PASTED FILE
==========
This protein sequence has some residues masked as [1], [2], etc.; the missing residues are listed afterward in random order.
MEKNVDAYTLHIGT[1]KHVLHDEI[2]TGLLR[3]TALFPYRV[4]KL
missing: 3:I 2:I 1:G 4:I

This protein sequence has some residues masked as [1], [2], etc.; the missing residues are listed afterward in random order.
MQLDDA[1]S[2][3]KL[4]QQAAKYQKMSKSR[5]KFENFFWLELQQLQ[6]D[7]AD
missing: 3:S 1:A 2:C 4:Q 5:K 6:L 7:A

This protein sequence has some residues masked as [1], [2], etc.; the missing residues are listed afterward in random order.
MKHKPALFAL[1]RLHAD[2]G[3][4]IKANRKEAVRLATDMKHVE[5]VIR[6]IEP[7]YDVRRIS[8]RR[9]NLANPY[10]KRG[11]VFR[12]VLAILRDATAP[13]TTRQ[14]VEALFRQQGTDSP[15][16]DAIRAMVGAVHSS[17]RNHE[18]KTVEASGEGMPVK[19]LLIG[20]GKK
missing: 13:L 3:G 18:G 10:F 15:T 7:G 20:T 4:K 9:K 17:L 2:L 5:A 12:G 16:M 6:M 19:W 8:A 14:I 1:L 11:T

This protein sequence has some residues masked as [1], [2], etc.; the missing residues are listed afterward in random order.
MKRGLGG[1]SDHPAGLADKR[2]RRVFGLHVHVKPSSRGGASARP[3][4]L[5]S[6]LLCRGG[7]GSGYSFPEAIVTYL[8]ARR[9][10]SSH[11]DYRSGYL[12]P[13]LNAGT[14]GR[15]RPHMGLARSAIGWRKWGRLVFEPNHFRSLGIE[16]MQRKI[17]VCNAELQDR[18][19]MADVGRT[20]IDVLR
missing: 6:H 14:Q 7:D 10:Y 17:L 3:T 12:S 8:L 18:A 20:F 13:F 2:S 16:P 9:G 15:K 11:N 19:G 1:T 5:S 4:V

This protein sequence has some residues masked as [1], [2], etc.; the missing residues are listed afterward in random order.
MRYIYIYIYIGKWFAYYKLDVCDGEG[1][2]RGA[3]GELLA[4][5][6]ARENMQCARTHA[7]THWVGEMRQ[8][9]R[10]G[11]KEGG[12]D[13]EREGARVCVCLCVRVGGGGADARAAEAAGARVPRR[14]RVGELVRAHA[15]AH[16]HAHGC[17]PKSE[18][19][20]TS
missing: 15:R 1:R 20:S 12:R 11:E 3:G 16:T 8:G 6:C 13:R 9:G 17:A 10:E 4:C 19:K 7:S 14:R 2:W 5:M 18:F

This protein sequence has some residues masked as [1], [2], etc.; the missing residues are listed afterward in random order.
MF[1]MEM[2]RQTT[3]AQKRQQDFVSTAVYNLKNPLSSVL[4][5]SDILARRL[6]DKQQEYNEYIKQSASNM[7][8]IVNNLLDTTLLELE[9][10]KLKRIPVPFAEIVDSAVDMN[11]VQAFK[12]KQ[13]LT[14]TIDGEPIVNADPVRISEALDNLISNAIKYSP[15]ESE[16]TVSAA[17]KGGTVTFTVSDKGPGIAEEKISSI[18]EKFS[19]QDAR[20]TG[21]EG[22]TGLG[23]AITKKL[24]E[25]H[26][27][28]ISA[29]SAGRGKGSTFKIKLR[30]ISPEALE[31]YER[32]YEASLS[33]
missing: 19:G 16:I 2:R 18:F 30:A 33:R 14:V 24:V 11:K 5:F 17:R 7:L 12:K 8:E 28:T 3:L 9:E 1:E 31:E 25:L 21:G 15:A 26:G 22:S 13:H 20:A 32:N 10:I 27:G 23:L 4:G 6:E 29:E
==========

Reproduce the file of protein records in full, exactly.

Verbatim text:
This protein sequence has some residues masked as [1], [2], etc.; the missing residues are listed afterward in random order.
MEKNVDAYTLHIGT[1]KHVLHDEI[2]TGLLR[3]TALFPYRV[4]KL
missing: 3:I 2:I 1:G 4:I

This protein sequence has some residues masked as [1], [2], etc.; the missing residues are listed afterward in random order.
MQLDDA[1]S[2][3]KL[4]QQAAKYQKMSKSR[5]KFENFFWLELQQLQ[6]D[7]AD
missing: 3:S 1:A 2:C 4:Q 5:K 6:L 7:A

This protein sequence has some residues masked as [1], [2], etc.; the missing residues are listed afterward in random order.
MKHKPALFAL[1]RLHAD[2]G[3][4]IKANRKEAVRLATDMKHVE[5]VIR[6]IEP[7]YDVRRIS[8]RR[9]NLANPY[10]KRG[11]VFR[12]VLAILRDATAP[13]TTRQ[14]VEALFRQQGTDSP[15][16]DAIRAMVGAVHSS[17]RNHE[18]KTVEASGEGMPVK[19]LLIG[20]GKK
missing: 13:L 3:G 18:G 10:F 15:T 7:G 20:T 4:K 9:K 17:L 2:L 5:A 12:G 16:M 6:M 19:W 8:A 14:I 1:L 11:T

This protein sequence has some residues masked as [1], [2], etc.; the missing residues are listed afterward in random order.
MKRGLGG[1]SDHPAGLADKR[2]RRVFGLHVHVKPSSRGGASARP[3][4]L[5]S[6]LLCRGG[7]GSGYSFPEAIVTYL[8]ARR[9][10]SSH[11]DYRSGYL[12]P[13]LNAGT[14]GR[15]RPHMGLARSAIGWRKWGRLVFEPNHFRSLGIE[16]MQRKI[17]VCNAELQDR[18][19]MADVGRT[20]IDVLR
missing: 6:H 14:Q 7:D 10:Y 17:L 3:T 12:S 8:L 18:A 20:F 13:F 2:S 16:P 9:G 15:K 11:N 19:G 1:T 5:S 4:V

This protein sequence has some residues masked as [1], [2], etc.; the missing residues are listed afterward in random order.
MRYIYIYIYIGKWFAYYKLDVCDGEG[1][2]RGA[3]GELLA[4][5][6]ARENMQCARTHA[7]THWVGEMRQ[8][9]R[10]G[11]KEGG[12]D[13]EREGARVCVCLCVRVGGGGADARAAEAAGARVPRR[14]RVGELVRAHA[15]AH[16]HAHGC[17]PKSE[18][19][20]TS
missing: 15:R 1:R 20:S 12:R 11:E 3:G 16:T 8:G 6:C 13:R 9:G 17:A 10:E 4:C 19:K 7:S 14:R 2:W 5:M 18:F

This protein sequence has some residues masked as [1], [2], etc.; the missing residues are listed afterward in random order.
MF[1]MEM[2]RQTT[3]AQKRQQDFVSTAVYNLKNPLSSVL[4][5]SDILARRL[6]DKQQEYNEYIKQSASNM[7][8]IVNNLLDTTLLELE[9][10]KLKRIPVPFAEIVDSAVDMN[11]VQAFK[12]KQ[13]LT[14]TIDGEPIVNADPVRISEALDNLISNAIKYSP[15]ESE[16]TVSAA[17]KGGTVTFTVSDKGPGIAEEKISSI[18]EKFS[19]QDAR[20]TG[21]EG[22]TGLG[23]AITKKL[24]E[25]H[26][27][28]ISA[29]SAGRGKGSTFKIKLR[30]ISPEALE[31]YER[32]YEASLS[33]
missing: 19:G 16:I 2:R 18:F 30:A 33:R 14:V 24:V 11:K 5:F 17:R 7:L 12:K 8:E 28:T 3:L 9:E 1:E 31:E 25:L 21:G 15:A 26:G 22:S 13:H 20:A 32:N 10:I 27:G 23:L 4:G 6:E 29:E